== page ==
# Approximately matching strings to elements in an array

I have two datasets:

1. A list containing about 4200 string elements
2. A list containing about 119,000 string elements

I'm taking each element from list 1 and looping through each element in list 2 using the jaro-winkler algorithm to find a "good" match based on a desired confidence threshold. I know that this process will work, but it will take way too long. Does anyone have any suggestions on a better way to do this to speed the process up?

def get_jw_match(data, target):
"""Uses the jaro-winkler algorithm to match strings(names) from the   target(the set from which you want to find matches) to the data(the set for which you are trying to find matches."""
temp_list = []
for i, item_data in enumerate(target):
max = 0
temp_list.append(0)
for j, item_target in enumerate(data):
jw = jellyfish.jaro_winkler(item_data, item_target)
if (jw > confidence):
temp_list[i] = jw
return temp_list


## migrated from stackoverflow.comOct 9 '15 at 16:01

This question came from our site for professional and enthusiast programmers.

• If you get a match, should you break out of the inner loop? Multiple matches are overriding the same array index. – Brian Pendleton Sep 25 '15 at 23:13
• If I get 100% match, then yes, I will break out of the loop, otherwise I must find the highest match possible. It's unlikely that I will get 100% match for most or any of the elements. – gatherer Sep 25 '15 at 23:19
• postgresql has a pg_similarity extension that supposts this algorithm. I've never used it but I hope you find it slightly faster. – e4c5 Sep 25 '15 at 23:50
• What kind of strings are these? Are they, for example, DNA nucleotide sequences? – 200_success Oct 9 '15 at 21:35
• On what basis did you calculate confidence for matching strings from 2 datasets? – user202168 Jun 3 at 16:23

Code Style Review:

1. Use of Redundant variables: I cannot find any use for max in your script. Remove it
2. Better naming: jw could be better described as jw_score. Max is built_in name, don't use it.
3. Unnecessary enumerate. You are not using index in inner loop. Remove enumerate.
4. I am assuming confidence is global scope. Bad practice. Pass confidence value as argument. If you must use confidence as global constant, declare it as CONFIDENCE (caps indicate constant)
5. Since you are inserting zero as initial value for temp_list there are better ways to achieve that instead of appending zero in loop.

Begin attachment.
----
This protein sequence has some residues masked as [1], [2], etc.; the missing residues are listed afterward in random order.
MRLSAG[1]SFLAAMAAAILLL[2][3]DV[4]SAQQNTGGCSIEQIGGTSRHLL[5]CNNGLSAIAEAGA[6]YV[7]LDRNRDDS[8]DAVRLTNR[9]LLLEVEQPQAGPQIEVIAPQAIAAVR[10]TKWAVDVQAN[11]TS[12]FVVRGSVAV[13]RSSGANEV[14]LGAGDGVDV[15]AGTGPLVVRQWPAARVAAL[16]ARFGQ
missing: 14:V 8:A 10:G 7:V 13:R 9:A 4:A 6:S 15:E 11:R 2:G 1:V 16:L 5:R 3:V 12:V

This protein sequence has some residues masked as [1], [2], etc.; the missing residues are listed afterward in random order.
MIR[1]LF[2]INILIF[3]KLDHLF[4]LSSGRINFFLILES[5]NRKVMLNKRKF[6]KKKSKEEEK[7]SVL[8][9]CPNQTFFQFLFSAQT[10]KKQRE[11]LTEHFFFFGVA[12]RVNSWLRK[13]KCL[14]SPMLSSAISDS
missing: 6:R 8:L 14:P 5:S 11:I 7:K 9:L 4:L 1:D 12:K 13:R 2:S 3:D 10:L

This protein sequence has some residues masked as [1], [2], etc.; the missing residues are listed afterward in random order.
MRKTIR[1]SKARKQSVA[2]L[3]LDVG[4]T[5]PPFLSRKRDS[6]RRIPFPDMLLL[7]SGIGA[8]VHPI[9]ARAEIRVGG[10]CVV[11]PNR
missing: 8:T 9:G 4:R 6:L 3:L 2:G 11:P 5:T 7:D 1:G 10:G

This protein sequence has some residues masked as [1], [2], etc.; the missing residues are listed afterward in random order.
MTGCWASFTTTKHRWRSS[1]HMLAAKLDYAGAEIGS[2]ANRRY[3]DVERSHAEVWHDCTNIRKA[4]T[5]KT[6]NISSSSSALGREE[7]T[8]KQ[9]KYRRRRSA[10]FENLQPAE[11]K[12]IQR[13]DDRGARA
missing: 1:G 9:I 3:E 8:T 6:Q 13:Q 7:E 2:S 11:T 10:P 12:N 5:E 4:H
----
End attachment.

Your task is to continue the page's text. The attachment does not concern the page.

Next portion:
6. Use item_data while iterating data, and vice-versa. Your naming convention right now is confusing

Code Design Review

I am having hard time understanding what you wanted to return. Right now, if any of strings for data matches target, your temp_list will have a value for it. But it will have value for "last_matched" only.

If you only care about any good match, then as soon as any value match, break out from inner loop, and your average running time should reduce drastically:

def get_jw_match(data, target, confidence):
"""Uses the jaro-winkler algorithm to match strings(names) from the   target(the set from which you want to find matches) to the data(the set for which you are trying to find matches."""
score_list = [0] * len(target)
for i, item_target in enumerate(target):
for item_data in data:
jw_score = jellyfish.jaro_winkler(item_data, item_target)
if (jw_score > confidence):
score_list[i] = jw_score
break
return score_list


Now you would know for which elements in target you have good match, but you don't know any element in data for which you have good match. For that, instead of assigning score, you can assign index for data. Also, you can then ditch list, and use dictionaries:

def get_jw_match(data, target, confidence):
"""Uses the jaro-winkler algorithm to match strings(names) from the   target(the set from which you want to find matches) to the data(the set for which you are trying to find matches."""
score_dict = dict()
for i, item_target in enumerate(target):
for j, item_data in enumerate(data):
jw_score = jellyfish.jaro_winkler(item_data, item_target)
if (jw_score > confidence):
score_dict[i] = j
break
return score_dict


Advantage of this is that you can create reverse dict also. Which also means, that you should be able to swap inner-outer loops reducing time further. (In general, use inner loop for bigger data, when it short circuit, you save much more time)

If I think, there might be further time-reduction optimizations, but for practical purposes, this would shorten your average running time by magnitude.